Like Wears The Trousers, author Deborah M Withers is a champion of independent publishing. Adventures In Kate Bush & Theory is her first title, an expanded version of her graduate thesis released via her own recently created DIY imprint, HammerOn Press. The tome is a dedicated journey charting “the polymorphously perverse Kate, the witchy Kate, the queer Kate, the Kate who moves beyond the mime”. As Withers pertinently points out in the press release, most of the critical writing on Bush was set down decades ago by middle class, middle aged, male critics – not necessarily the most informed demographic to tackle Bush’s complex, unorthodox and highly female-centric body of work. Withers, a white, queer woman in her late twenties, prisms this dust-layered vision fantastically, offering a fresher, informed and intuitively perspicacious reading.
Her polemic is created through the use of a symbolic representative she names the BFS – “the Bush Feminine Subject”. This being is “found within Bush’s music….but is not the same as Bush herself”, and its through this multi-gendered, multi-aspected persona that Withers applies a deep, layered exploration of Bush’s songs and their coded/more overt meanings. Single songs are analysed with dedication, integrating lyrical content and contextual information with musical architecture, fitting them within the framework of their respective album and placing the albums themselves as stages of growth and transition in the ever transforming spiral of the BFS’s evolution.
Her analysis of Bush’s lyrics are backed up with extensive research, quotes from Bush and her critics, and a wider, dexterously applied knowledge of ancillary areas, reeling in everything from the psychology of fairy tale and the politics of girlhood to the symbolic use of traditional Irish music and the paradoxical elements of British colonial identity. The subjects Withers calls upon are broad but always relevant, and only serve to decode and animate Bush’s equally complex and far reaching soundscapes. Some of the interpretations may fall in places toward the intuited rather than the explicitly confirmed, but this is to be expected as music as a form will always be partially subjective. Withers’s interpretations make for incisive, innovative reading regardless, engaging perspectives of Bush’s work that have been silently felt by fans but undocumented specifically in the written history of music theory.
Special attention is afforded to the works that have become frequently neglected and discounted by critics, such as The Dreaming, The Red Shoes and her 1993 film ‘The Line, The Cross & The Curve’. In doing so, Withers not only honours but reclaims the parts of Bush’s career that have been deemed too weird, messy and ‘hysterical’ to be considered worthy of critical (male) gaze. She captures the twisting, evolving nature of the BFS, and also manages to pin it quite effectively to the time-specific consciousness of its conception, opening out the cultural, era-specific conditions that Bush’s work cultivated within, and simultaneously reveals just how innovative her work was/is, both spiritually and musically. Excitingly, Withers ties past to present (and future) by successfully applying modern, queer/feminist/social theory to a body of music and film that spans from 1978 to 2005, unveiling Bush’s enduringly radical artistry and emphasising its magnificent relevance to the emerging theories and thoughts of today’s world.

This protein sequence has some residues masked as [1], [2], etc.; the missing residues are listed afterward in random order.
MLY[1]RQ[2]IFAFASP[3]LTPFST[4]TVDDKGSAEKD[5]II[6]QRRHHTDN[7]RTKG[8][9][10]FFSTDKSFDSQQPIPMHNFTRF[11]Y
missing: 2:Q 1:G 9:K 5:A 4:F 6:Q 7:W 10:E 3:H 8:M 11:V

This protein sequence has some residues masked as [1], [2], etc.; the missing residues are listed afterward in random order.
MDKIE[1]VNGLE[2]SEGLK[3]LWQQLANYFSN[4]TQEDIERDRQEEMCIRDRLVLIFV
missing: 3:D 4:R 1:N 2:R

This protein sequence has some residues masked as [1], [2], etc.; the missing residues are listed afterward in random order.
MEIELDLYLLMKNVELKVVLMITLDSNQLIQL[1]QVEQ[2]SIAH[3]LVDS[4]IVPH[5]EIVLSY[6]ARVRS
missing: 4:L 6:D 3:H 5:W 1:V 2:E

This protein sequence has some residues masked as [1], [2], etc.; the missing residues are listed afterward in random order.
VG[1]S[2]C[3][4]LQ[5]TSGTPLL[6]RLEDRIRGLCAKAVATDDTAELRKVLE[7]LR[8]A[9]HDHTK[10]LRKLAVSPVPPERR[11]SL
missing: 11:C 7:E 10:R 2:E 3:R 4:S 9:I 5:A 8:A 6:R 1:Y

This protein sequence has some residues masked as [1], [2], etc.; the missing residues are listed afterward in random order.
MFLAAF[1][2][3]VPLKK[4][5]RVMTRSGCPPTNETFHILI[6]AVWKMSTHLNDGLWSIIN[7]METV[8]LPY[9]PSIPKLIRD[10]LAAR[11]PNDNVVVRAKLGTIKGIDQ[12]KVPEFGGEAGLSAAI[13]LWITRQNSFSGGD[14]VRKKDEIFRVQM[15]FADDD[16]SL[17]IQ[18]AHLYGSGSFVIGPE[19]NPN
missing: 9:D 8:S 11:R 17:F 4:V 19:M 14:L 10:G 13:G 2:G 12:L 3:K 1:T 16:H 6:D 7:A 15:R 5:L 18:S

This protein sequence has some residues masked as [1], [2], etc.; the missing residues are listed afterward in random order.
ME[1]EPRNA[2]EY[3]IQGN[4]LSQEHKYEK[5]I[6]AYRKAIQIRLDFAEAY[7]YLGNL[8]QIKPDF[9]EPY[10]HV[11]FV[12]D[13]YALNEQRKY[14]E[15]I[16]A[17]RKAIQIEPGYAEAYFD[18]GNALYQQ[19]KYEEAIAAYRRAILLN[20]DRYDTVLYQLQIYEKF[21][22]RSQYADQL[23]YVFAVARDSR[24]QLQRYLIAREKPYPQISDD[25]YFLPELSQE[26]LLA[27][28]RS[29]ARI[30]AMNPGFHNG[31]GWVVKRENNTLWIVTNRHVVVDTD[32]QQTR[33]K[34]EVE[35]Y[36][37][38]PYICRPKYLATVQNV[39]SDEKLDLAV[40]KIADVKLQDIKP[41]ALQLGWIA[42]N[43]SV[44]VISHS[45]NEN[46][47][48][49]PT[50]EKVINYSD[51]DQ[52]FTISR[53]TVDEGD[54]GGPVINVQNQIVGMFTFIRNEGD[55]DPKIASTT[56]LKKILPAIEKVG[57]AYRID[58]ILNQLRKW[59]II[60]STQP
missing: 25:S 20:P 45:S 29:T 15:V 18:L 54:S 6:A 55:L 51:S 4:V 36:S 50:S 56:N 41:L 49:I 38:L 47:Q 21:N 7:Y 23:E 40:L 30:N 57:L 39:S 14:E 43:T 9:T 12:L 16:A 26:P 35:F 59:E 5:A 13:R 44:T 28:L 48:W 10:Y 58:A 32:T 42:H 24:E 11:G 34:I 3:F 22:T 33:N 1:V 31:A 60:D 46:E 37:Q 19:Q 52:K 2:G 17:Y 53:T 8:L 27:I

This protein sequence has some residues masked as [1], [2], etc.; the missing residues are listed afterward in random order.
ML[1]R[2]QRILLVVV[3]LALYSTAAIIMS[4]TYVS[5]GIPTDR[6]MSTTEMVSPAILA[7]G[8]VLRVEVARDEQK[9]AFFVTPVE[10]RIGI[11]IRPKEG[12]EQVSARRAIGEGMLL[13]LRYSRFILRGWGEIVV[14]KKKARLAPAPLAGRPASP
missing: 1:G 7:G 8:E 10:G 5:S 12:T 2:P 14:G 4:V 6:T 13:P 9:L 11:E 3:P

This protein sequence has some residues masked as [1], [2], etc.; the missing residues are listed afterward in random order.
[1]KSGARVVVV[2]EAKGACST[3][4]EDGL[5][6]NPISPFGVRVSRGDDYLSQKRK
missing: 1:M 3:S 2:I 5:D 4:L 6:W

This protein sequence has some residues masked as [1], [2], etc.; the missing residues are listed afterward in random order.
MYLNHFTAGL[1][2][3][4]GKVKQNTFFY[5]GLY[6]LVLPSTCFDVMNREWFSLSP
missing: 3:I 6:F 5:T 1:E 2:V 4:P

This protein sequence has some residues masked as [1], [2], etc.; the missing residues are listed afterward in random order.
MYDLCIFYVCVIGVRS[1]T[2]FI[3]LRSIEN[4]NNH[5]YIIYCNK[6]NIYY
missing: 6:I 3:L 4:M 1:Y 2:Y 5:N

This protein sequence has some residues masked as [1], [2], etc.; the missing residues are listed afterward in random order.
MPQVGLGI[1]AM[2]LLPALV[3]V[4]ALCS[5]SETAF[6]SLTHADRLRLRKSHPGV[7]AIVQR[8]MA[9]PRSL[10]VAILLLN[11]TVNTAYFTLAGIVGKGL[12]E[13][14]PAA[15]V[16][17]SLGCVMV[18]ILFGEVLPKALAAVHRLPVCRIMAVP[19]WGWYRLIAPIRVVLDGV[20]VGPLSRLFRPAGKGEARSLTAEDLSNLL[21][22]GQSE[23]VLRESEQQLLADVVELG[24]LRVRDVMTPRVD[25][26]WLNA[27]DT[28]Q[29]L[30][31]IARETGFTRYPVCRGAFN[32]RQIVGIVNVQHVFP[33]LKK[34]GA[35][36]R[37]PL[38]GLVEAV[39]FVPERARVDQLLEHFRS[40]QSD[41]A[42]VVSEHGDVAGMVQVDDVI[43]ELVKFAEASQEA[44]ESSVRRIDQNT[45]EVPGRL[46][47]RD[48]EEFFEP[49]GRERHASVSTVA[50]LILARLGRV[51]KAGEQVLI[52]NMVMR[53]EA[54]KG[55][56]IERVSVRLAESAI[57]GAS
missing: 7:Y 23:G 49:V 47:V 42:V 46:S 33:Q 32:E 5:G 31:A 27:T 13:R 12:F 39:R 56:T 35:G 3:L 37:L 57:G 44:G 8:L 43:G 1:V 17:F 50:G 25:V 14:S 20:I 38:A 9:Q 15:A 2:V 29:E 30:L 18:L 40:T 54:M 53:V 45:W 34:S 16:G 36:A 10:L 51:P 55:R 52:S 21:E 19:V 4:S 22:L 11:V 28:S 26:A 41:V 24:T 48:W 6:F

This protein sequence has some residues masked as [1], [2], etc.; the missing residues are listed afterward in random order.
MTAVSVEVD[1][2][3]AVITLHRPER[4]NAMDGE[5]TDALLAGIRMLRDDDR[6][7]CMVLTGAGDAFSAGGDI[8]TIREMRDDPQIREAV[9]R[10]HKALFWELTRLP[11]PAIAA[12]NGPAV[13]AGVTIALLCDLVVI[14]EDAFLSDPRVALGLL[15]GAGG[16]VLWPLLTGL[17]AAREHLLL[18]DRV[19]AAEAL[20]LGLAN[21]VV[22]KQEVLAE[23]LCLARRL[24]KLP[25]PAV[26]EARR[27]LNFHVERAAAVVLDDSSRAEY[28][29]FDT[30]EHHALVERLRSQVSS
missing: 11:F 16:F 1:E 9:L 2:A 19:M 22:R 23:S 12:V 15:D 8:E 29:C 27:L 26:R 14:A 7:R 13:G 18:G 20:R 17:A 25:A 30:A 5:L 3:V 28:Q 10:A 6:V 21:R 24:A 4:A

Though Withers is undeniably inspired by Bush’s work, an emphasis is placed on deciphering her music as content, so analysis and discussion correctly preside rather than self-serving fangirl gushing. Withers’s lexicon is decidedly intellectual and may be a little too dense for those unfamiliar with the language and challenge of academia, but her style is linear and well-structured despite its obviously passionate directive and the wild and diverse nature of its source material. Through Withers’s study, we may marvel at the power and effect of Bush’s art, but also the sheer worth of music at its most potently genuine. Queer and feminist theory allow us to view, interpret and understand art in a bolder way, and applying these ideologies to Bush’s music allows the listener/reader to enjoy and appreciate this art in a way that will feel more authentic and realised to many.
Withers investigates the mysteries of Bush’s music with an academic vision, but intensifies the courageous spirit of the subjects rather than turning them into case studies. It helps if you have a basic knowledge of Bush’s music, but if you have yet to lose yourself in the raptures of ‘Hounds Of Love’ or ‘Wuthering Heights’, this book will inspire you to undertake your own adventure. Longstanding fans will undoubtedly benefit from hearing time-honoured favourites in a new, more dynamic light, and may even give albums they had missed or songs that they’d had trouble connecting to a new found attention and admiration. Adventures In Kate Bush & Theory is a stimulating and absorbing text, and provides a dedicatedly comprehensive reading of an artist who has been lauded and revered but perhaps never fully appreciated until now.
[HammerOn Press; March 15, 2010]
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